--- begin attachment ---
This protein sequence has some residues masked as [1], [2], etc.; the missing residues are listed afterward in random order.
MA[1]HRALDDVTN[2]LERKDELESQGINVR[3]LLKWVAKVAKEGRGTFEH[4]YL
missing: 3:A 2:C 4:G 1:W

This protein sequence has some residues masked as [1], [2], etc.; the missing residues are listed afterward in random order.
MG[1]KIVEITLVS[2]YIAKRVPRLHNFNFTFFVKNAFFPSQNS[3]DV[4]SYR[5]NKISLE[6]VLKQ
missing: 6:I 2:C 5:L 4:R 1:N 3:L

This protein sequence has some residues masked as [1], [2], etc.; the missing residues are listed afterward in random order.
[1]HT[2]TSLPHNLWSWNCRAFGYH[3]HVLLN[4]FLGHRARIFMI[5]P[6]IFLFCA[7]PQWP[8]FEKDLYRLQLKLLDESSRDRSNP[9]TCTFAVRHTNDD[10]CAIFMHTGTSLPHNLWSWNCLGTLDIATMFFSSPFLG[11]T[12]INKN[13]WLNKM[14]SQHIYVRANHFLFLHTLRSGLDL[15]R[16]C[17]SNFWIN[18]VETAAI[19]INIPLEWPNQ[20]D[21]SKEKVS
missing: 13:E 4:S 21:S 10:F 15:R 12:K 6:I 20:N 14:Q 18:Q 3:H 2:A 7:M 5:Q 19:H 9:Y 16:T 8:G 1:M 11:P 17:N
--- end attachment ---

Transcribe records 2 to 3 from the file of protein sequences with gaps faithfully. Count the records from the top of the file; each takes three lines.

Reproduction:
This protein sequence has some residues masked as [1], [2], etc.; the missing residues are listed afterward in random order.
MG[1]KIVEITLVS[2]YIAKRVPRLHNFNFTFFVKNAFFPSQNS[3]DV[4]SYR[5]NKISLE[6]VLKQ
missing: 6:I 2:C 5:L 4:R 1:N 3:L

This protein sequence has some residues masked as [1], [2], etc.; the missing residues are listed afterward in random order.
[1]HT[2]TSLPHNLWSWNCRAFGYH[3]HVLLN[4]FLGHRARIFMI[5]P[6]IFLFCA[7]PQWP[8]FEKDLYRLQLKLLDESSRDRSNP[9]TCTFAVRHTNDD[10]CAIFMHTGTSLPHNLWSWNCLGTLDIATMFFSSPFLG[11]T[12]INKN[13]WLNKM[14]SQHIYVRANHFLFLHTLRSGLDL[15]R[16]C[17]SNFWIN[18]VETAAI[19]INIPLEWPNQ[20]D[21]SKEKVS
missing: 13:E 4:S 21:S 10:F 15:R 12:K 6:I 20:N 14:Q 18:Q 3:H 2:A 7:M 5:Q 19:H 9:Y 16:T 8:G 1:M 11:P 17:N